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Nina Kipiro
Form IV   

(Kabianga Secondary School)
Form III Results:  C+

 Nina is the daughter of a local pastor. He cannot support another child in Secondary School.  She was head girl in Grade 8 and has big potential.

Annual Total: $420

Amount sponsored 2019: $420

Mary Siloma
Form I in Loita Girls High School

Mary is the second born. She has a non-providing father and her mother is physically handicapped, though she does the very best she can. 

Annual Total:                   $800

Amount Sponsored:       $400

Our children

are the

bright moon.

                     Maasai saying

Wild Dog Education Fund

Educational Sponsorships for our community

New system:

Preprimary (2 years)
Primary (6 years)
Lower Secondary (3 years)
Higher Secondary (3 years)
College/ University

Richard Patiat
 1st Year  B.Comm

(University of Nairobi)
Form IV Results:  B+

1st semester results: A

Richard’s father is a teacher and his mother uneducated. They managed to put him through Secondary School, but with siblings currently in Secondary School. He has a Government bursary but need to cover his own living costs and CPA Exams.

Annual Total:                   $2210

Amount Sponsored 2019:       $0

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Meris Kuaet
Form I in Loita Girls High School
Class 8 Results: D+ 

Background: Meris is one of 6 children and the first to go to Secondary School. Neither parents are educated. She was nr.2 in her Primary School and is very hardworking.   Her father works at the Olkoroi camp.

Annual Total:      $800

Amount Sponsored:  $400

Education system:

Shuma Kashu
Form I in Naikera High School

Class 8 Results: C+

Background: Shuma is the firstborn of 7 children. Both father and mother are uneducated, though very hard working. 

Annual Total:      $1200

Amount Sponsored:  $0

​​Daniel Nkai
 Form III

(Sr. Stephene Nkoitoi Sec School)
Form II Results:  B+ 

Daniel comes from a very poor family. Originally he was chosen to look after the cows and his brother to go to school. His determination to learn led him to the adult literacy class together with his mother. This paved the way for him to attend school while his mother offered to watch the cows.

Annual Total:                   $1550

Amount Sponsored 2019:  $1550

Please use WM3557 School fees as reference

Education context in rural Kenya

Like the rest of the world, different schools have different academic and discipline standards. Parents would love their children to attend schools with high standards, preparing them efficiently for the national examinations. Maasai children have several household chores for which they are responsible. For girls these include fetching water, fetching firewood, helping to care for younger children, assisting with laundry and cooking.  The boys look after the cows and goats.  Studying at home affects their school work negatively- because the chores take much time and there are very poor lighting in most houses, making studying at night difficult. When the students go to boarding school, their academic performance often improves greatly because of better focus and more time spent on studies. When they are at boarding school, the burden on the household (water, firewood, laundry) also decrease.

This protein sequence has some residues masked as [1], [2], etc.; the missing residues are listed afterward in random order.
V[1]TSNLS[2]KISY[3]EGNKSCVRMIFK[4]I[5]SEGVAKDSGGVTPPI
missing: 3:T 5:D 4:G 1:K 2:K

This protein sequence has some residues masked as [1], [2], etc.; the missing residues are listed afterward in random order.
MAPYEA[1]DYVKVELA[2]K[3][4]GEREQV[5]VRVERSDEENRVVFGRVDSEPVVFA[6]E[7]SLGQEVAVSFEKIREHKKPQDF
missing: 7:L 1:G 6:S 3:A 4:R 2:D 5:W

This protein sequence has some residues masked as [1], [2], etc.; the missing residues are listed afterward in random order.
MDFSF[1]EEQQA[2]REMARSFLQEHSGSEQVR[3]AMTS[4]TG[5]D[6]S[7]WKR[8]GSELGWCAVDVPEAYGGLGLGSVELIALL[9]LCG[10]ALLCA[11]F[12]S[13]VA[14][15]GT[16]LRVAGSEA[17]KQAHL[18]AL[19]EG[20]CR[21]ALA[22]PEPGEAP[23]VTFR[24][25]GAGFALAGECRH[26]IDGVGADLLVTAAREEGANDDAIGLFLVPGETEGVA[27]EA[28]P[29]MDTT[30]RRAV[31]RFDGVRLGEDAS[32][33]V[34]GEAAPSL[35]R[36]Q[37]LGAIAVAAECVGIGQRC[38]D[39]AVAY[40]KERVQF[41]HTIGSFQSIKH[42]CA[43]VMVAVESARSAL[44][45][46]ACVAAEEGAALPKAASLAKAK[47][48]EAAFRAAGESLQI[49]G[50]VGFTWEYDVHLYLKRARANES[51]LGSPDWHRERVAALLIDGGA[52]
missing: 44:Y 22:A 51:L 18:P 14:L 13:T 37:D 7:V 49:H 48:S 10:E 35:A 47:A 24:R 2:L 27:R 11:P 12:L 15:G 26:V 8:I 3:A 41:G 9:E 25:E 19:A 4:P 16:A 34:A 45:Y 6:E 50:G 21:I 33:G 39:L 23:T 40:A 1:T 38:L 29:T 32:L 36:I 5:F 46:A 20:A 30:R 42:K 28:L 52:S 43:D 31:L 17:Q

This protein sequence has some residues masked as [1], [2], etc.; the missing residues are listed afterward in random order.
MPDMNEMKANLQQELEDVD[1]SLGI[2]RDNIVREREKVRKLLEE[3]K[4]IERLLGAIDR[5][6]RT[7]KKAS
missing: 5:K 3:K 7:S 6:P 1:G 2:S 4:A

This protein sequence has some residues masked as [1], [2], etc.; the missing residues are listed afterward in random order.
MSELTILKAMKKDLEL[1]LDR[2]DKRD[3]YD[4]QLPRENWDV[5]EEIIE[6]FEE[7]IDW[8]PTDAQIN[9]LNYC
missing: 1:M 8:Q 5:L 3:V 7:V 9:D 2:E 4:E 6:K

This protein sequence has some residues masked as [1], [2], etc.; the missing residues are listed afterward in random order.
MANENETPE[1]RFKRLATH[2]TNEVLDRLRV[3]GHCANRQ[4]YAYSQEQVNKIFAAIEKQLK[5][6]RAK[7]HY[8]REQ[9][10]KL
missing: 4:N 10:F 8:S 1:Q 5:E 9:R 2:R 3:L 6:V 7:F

Kenya is currently transitioning to a new educational system, starting with Preschool and Grade 1-3 in 2018. This place a very big burden on the understaffed government schools. We expect the gap in performance between the government and private school to become even bigger in the initial years of the new curriculum.

Meet the students

Walking with Maasai Main Account

Kenya Commercial Bank, Narok Branch
Current Account Nr. 1107792711
Bank Code: 01-184
NCC: 184

Reference: Student name or School fees

(Worldremit.com is an easy platform for international transfers)

Walking with Maasai aims to make a holistic change in the local community. Education is a very important part of community empowerment. We love to help vulnerable children to attend school and students with great academic potential and limited resources to attend schools where their potential can be developed.  

Combining the benefits of education with community based conservation initiatives creates a double edged sword. The highly endangered African Wild Dogs (Lycaon pictus) den regularly in our area. If the community can benefit in the form of educational sponsorship in exchange of tolerance and protecting these endangered Wild Dogs, an incentive is established that would help people to put a value on the African Wild Dog and in turn open the doors for greater tolerance and understanding.  The "Wild Dog Educational Fund" was formed for exactly this purpose. African Wild Dogs are generally seen as a threat that kills valuable livestock from Maasai communities. Educational sponsorships, for children living in or near villages where the Wild Dogs are tolerated and their denning sites are protected by community members, are making a difference in how the Wild Dogs are perceived. 

System phasing out:

Nursery (at least one year)
Primary School: Class 1-8
(National Examination in Class 8)

Secondary School: Form I - Form IV
(National Examination in Form IV)
College/ University